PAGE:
3. PLAYING FAVORITES
The 2019 portion of the 2020 presidential campaign cycle was marked by a crisis of pundit confidence. Old practices like the “invisible primary” were rendered meaningless, thanks to an electorate that no longer flocks to media-endorsed frontrunners. Nonetheless, outlets spilled enormous quantities of ink and devoted oceans of airtime hyping establishment candidates whose “electability” arguments were mostly fictional. The magazine covers for Beto O’Rourke and Kamala Harris were one thing, but there was real weirdness in the mania over “momentum” for Amy Klobuchar, whose recent “Klobucharge” a whole point or so up in the polls recalled some of the sillier stories of the 2016 cycle (i.e. “Marcomentum”).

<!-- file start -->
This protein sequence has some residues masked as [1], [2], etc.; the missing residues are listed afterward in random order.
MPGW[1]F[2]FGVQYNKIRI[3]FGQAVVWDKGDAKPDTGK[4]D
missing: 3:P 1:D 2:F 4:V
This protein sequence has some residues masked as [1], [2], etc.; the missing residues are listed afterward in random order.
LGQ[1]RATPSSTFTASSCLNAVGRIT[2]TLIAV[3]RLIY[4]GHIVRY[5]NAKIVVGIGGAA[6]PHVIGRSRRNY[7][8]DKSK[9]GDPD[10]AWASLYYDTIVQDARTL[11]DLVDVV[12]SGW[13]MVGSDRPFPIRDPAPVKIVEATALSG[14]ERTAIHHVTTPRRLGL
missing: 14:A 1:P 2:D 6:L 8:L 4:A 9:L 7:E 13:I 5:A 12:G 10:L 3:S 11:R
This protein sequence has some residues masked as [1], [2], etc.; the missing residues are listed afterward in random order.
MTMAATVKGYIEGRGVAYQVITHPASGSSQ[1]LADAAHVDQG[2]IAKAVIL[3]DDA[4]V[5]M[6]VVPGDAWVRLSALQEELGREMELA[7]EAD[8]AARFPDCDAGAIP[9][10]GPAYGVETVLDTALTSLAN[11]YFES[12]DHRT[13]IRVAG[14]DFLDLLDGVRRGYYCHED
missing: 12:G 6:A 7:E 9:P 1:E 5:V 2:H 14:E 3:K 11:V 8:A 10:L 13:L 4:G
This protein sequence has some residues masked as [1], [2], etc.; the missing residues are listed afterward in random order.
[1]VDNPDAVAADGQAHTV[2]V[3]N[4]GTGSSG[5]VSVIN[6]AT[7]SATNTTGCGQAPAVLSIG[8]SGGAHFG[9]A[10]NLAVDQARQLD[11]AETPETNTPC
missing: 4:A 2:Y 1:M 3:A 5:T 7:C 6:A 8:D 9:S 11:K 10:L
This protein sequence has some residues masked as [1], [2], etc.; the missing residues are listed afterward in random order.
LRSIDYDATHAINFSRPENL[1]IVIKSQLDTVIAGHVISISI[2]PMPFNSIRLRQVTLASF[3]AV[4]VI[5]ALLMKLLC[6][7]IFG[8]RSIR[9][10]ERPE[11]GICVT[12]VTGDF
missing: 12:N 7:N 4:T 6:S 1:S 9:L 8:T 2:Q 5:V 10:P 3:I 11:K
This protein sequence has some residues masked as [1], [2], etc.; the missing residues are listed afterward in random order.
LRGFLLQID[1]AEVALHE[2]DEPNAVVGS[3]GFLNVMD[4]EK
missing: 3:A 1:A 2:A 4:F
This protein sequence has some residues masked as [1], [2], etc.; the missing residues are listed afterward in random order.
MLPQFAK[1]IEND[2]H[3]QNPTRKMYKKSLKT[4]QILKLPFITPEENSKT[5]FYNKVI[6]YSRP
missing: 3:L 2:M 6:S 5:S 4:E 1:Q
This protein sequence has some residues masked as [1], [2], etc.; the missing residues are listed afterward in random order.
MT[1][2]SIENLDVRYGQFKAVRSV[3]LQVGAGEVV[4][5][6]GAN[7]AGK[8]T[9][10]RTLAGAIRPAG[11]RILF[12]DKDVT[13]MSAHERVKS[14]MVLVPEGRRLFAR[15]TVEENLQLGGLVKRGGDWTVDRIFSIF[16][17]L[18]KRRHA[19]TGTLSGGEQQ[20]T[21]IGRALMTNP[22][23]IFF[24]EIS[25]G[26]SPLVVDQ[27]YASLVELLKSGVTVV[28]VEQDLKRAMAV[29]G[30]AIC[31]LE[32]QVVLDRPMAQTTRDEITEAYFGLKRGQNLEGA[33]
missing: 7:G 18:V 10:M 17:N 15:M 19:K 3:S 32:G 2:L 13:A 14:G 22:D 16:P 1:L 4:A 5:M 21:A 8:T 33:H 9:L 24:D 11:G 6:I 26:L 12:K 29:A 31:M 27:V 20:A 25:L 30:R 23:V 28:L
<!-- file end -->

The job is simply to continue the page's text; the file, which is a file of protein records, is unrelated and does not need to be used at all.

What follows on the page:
Bernie Sanders in particular led a Trotsky-like existence in coverage in 2019, i.e. he was often all but physically cut out of headlines. When he held a huge rally in Los Angeles, the L.A. Times headline was about Biden winning the “electability primary.” CNN ran five stories about a New Hampshire poll showing Sanders in the lead, and none mentioned Sanders in the headline. These things can be in the eye of the beholder, and a lot of innocent oversights look intentional when you’ve invested hopes in a campaign, but the clearest evidence of how the media shaded Sanders coverage (to say nothing of often-detestable treatment of some other, lesser-polling candidates) is that he hasn’t yet suffered the backlash that usually comes with being hyped as a possible nominee. Brace yourself for an avalanche of insane propaganda if the wrong candidate does well in New Hampshire or Iowa.